What is Audit Risk?
Audit risk is the risk that the auditor will express an inappropriate audit opinion on financial statements that contain material misstatements. From audit risk stems a concept called “acceptable level of audit risk.” The acceptable level of audit risk is what the auditor determines is acceptable for the specific company being audited. The key point is that the auditor, not the entity being audited, chooses what is an acceptable level of risk. The lower the level of acceptable audit risk, the higher the desired level of assurance/certainty, and vice versa.
The Audit Risk Formula
The audit risk model is best understood through a mathematical formula:
DR = Detection Risk
AR = Audit Risk
IR = Inherent Risk
CR = Control Risk
Looking at the denominator first, inherent risk (IR) is the risk/susceptibility of an assertion to a material misstatement without considering internal controls. It means that there is an error in the first place.
Control risk (CR) is the risk that the client’s system of internal controls (i.e. policies and procedures put in place by management to enhance the reliability of the financial statements) will fail to prevent or detect a material misstatement. And finally, detection risk is the risk that the auditor will not detect a material misstatement that exists in an assertion.
Therefore, audit risk and detection risk are related to the auditor and inherent and control risk are independent of the auditor; they exist within the client regardless of an audit. According to the audit/detection risk that the auditor decides, the types of audit procedures are designed accordingly. A lower detection risk will require more persuasive evidence over a higher detection risk.
Using the Audit Risk Model to Determine the Audit Evidence Required
|Audit Risk||Inherent Risk||Control Risk||Planned Detection Risk||Amount of Evidence Required|
|Sales and collections||Low (1%)||High (95%)||High (90%)||Low||HIGH|
|Acquisitions and payments||High (5%)||Low (50%)||Low (20%)||High||LOW|
|Inventory||High (5%)||Low (50%)||Moderate||Moderate||MODERATE|
Remember that IR and CR are independent of the auditor and depending on the acceptable level of audit risk, the amount of evidence required will vary.
A Closer Look at Acceptable Audit Risk
A general way to determine the acceptable level of audit risk usually depends on the type of client. For example, auditors will choose a lower level for public companies over private companies because more users will depend on the financial statements for publicly listed companies. However, there are other factors that also affect how an auditor sets audit risk for an engagement:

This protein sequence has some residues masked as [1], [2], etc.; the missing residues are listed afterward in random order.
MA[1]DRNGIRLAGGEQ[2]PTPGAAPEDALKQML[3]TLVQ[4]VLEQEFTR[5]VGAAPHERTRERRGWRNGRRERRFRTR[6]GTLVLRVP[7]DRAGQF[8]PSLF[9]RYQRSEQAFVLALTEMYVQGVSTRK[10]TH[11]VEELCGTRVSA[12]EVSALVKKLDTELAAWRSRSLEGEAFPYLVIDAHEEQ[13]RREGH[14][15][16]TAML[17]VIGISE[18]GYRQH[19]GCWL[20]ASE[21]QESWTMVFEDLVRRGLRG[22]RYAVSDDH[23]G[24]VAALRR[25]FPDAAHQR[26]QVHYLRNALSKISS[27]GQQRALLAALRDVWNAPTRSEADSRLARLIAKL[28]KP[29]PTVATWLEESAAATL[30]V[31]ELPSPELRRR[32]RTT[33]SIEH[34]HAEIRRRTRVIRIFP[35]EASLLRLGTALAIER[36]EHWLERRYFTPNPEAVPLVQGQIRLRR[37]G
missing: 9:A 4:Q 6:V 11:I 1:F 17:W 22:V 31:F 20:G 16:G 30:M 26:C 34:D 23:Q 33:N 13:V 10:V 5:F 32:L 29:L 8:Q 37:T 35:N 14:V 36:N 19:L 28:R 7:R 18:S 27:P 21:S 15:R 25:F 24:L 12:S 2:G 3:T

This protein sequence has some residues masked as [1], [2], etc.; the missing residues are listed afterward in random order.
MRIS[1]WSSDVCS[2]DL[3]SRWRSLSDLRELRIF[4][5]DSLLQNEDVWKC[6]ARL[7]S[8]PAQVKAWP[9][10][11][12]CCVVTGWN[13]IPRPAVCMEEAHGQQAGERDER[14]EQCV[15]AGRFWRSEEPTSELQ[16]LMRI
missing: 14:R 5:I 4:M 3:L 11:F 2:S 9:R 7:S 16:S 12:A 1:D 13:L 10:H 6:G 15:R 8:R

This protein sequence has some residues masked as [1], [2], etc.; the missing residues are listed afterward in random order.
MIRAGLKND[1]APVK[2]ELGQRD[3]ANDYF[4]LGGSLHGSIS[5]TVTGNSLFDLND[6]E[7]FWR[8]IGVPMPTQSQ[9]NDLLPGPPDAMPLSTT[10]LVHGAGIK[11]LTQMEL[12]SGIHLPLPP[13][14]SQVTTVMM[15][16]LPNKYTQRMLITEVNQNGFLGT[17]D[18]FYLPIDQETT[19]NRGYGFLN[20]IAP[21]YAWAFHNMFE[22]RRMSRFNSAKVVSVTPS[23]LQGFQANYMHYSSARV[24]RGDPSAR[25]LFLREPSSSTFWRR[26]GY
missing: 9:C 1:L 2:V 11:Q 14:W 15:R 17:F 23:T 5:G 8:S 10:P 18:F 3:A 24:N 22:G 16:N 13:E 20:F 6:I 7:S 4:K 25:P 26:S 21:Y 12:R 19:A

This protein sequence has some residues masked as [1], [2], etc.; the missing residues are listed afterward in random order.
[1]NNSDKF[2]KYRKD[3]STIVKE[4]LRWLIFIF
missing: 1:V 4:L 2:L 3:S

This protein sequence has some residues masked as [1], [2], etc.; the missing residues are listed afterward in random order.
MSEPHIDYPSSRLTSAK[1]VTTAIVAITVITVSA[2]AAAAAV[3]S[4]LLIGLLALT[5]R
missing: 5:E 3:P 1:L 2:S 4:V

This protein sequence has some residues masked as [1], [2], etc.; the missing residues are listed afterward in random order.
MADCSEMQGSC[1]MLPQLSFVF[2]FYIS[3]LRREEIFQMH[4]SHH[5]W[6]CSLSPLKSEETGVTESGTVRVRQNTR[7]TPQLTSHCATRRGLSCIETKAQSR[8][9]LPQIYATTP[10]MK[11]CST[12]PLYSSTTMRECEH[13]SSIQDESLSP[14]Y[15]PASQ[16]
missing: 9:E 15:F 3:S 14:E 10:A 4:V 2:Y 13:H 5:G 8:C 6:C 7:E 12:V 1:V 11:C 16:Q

- Reliance by external users: The more external users there are, the lower the acceptable level of audit risk
- Likelihood of financial failure: The higher the risk of financial failure, the lower the acceptable level of audit risk
- Integrity of management: The more questionable the integrity/honesty of management, the lower the acceptable level of audit risk.
A Closer Look at Inherent Risk
Remember that inherent risk exists independent of the auditor. To gain a better understanding of inherent risk, it is critical to understand the entity and its environment by considering the following factors:
- Nature of the client’s business including its products and services
- A business in a high tech or jewelry industry is more prone to risk/inventory obsolescence
- The client’s information technology environment
- A company with more complex and decentralized processing systems are more prone to higher inherent risk
- Integrity of management
- Client motivations or client objectives (i.e. bonuses based on net income, stock options)
- Related parties (i.e. greater risk of accounting measurement issues)
- Non-routine transactions (i.e. greater likelihood of accounting error due to unorthodox transactions)
- Judgment/estimation involved in accounting issues
ABC Company produces cutting-edge environmentally friendly machines. ABC Company recently commercialized its newly developed product and is amortizing it over 50 years. The company financed its new manufacturing facility by issuing convertible debentures and expects to complete an IPO in the future. The financial controller recently obtained his CPA. All management personnel is given stock options, as well as a bonus based on net income.
Some factors to consider:
- New convertible debentures and potential future IPO means more external users, hence acceptable level of audit risk should be lowered.
- Cutting-edge technology that is unproven may suggest a potential financial failure issue.
- The new financial controller is new and may be inexperienced, meaning a higher chance of inherent risk.
- Stock option accounting can be difficult to the volatility of the stock.
- The nature of the business seems to be risky because of the high-tech products; there may be potential for inventory valuation issues.
- The amortization period is judgmental.
- Public companies are subject to more regulatory requirements over private companies, which also poses higher chance for inherent risk.
CFI is the official provider of the Financial Modeling & Valuation Analyst designation for financial analysts. To continue learning and advancing your career, these additional resources will be helpful: